ISLAMABAD, Jan 22 (Reuters) - Prime Minister Shahid Khaqan Abbasi said on Monday that some of General Electric's flagship new gas turbines in Pakistan were still suffering from technical issues such as "vibration" but he was confident the American company will fix the problems.
The 9HA-class gas turbines are GE power division's newest and most prestigious product but last year a series of delays and outages interrupted their installation in three power stations vital to Pakistan's efforts to end electricity shortfalls.
GE has described last year's problems as "teething" issues, but the troubles have frustrated Pakistani officials and concerned analysts.
GE, undergoing a restructuring, saw its share price tumble below $16 on Monday for the first time since 2011.
Former petroleum minister Abbasi told Reuters it was normal for problems to arise in large projects with new technology but he had faith in GE to fix the problems.
"There have been technical issues. GE is working to resolve them, and there are issues that remain today. Some have been solved, some are still there. Those will get resolved," Abbasi told Reuters in an interview in the prime minister's chamber in Pakistan's Parliament in the capital Islamabad.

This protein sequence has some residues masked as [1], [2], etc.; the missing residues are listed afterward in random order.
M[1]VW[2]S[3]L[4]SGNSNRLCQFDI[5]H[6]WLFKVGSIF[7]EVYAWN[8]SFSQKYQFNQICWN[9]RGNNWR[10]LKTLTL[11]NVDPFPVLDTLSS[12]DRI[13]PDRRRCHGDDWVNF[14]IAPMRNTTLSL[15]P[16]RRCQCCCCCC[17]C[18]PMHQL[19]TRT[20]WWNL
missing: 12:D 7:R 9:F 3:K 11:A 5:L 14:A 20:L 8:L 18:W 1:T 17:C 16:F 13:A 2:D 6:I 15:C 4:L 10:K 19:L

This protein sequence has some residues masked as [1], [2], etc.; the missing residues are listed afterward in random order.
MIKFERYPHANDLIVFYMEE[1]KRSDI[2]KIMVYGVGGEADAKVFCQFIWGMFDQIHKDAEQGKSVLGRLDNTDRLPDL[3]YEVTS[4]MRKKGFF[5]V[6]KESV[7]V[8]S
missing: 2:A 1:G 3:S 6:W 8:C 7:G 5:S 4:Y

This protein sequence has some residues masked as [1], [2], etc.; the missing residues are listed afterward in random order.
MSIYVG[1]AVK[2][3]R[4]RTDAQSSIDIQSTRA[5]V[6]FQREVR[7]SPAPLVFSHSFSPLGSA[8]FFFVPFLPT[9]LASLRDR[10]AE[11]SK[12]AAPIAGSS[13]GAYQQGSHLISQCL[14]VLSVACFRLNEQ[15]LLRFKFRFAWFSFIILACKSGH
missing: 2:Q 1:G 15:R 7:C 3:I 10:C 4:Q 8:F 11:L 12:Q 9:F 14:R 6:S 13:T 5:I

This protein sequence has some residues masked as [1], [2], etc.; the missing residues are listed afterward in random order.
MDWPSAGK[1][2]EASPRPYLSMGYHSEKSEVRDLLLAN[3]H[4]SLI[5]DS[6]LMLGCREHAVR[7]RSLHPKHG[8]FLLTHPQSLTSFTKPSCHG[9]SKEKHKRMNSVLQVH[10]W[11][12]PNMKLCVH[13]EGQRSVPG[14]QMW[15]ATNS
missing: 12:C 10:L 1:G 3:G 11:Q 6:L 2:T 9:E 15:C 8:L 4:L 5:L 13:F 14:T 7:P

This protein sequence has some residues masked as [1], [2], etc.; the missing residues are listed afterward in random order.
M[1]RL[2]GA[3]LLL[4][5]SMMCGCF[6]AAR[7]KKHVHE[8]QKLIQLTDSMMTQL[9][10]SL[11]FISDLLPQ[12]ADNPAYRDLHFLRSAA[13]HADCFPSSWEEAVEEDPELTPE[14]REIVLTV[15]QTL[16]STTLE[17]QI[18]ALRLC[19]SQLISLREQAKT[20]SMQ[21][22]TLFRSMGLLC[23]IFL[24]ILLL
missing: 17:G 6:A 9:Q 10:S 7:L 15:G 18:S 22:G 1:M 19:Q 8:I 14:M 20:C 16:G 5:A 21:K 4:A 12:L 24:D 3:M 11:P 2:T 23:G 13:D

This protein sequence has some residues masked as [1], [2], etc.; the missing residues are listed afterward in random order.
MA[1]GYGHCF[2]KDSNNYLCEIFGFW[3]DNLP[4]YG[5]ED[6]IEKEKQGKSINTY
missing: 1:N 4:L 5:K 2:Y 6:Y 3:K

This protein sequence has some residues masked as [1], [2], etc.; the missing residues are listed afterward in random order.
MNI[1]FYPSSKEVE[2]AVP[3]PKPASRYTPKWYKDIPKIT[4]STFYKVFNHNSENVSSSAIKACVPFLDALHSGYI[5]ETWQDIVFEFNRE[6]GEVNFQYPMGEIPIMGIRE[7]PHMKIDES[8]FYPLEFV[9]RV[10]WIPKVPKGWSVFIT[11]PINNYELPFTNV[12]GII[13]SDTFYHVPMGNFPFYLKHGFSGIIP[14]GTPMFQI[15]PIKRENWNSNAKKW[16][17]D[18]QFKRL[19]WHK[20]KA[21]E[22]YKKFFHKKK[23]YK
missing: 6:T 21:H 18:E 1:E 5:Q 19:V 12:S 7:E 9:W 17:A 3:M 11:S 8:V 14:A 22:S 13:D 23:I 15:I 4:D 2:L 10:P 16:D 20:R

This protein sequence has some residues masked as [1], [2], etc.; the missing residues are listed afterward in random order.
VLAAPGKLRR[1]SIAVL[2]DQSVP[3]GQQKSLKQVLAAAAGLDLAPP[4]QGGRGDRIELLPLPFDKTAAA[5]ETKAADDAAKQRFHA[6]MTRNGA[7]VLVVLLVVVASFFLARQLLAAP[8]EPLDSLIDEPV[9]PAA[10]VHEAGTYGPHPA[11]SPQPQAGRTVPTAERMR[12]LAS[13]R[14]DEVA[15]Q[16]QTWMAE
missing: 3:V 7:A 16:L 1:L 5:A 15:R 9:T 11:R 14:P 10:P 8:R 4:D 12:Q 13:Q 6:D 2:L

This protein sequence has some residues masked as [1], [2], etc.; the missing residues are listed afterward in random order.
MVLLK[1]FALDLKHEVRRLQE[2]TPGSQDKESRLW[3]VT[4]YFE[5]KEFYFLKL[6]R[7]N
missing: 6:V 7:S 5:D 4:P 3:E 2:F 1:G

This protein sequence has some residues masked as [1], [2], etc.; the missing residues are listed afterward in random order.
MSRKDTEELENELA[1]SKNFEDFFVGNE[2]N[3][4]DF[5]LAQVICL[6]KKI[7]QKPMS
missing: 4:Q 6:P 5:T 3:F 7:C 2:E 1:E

"I’m very confident that these will be very robust plants that will be a flagship for both GE and Pakistan."
The Pakistani power plants are being upgraded to operate at 1,200 MW combined cycle, having worked in simple cycle mode - delivering around 800 MW per power plant - for much of 2017.
Abbasi did not elaborate on how many of the six turbines operating in three 1,200 MW power plants were suffering installation difficulties.
"Some have vibration issues, some have technical issues, GE is working on that," said Abbasi, who is a trained engineer.
"These (power plants) are still with the EPC (engineering, procurement and construction) contractor under GE's supervision, so we don’t have any liability for them at the moment."
China's Harbin Electric International Company and SEPCOIII Electric Power Construction Corporation are the contractors building the power stations.
In response to Abbasi's remarks, a GE spokesperson pointed to a statement the company issued to Reuters in December about last year’s problems.
"Together we’ve encountered and communicated openly about launch challenges and readily resolved issues during this time – it's important to note that challenges are common with power plants of this size and complexity during the commissioning and early operations phase," GE said in the statement.
"We remain committed to supporting customer and site needs with the highest standards of quality and excellence," GE added.
The 9HA-class gas turbines entered the Guinness World Records for efficiency, based on the amount of electricity generated from natural gas at the power plant in Bouchain, France, where it was first put into commercial operation in 2016. Pakistan ordered six turbines in 2015.
GE’s record efficiency of 62.2 percent has since been exceeded by rival manufacturer Mitsubishi Hitachi Power systems. (Additional reporting by Alwyn Scott; Writing by Drazen Jorgic; Editing by Adrian Croft)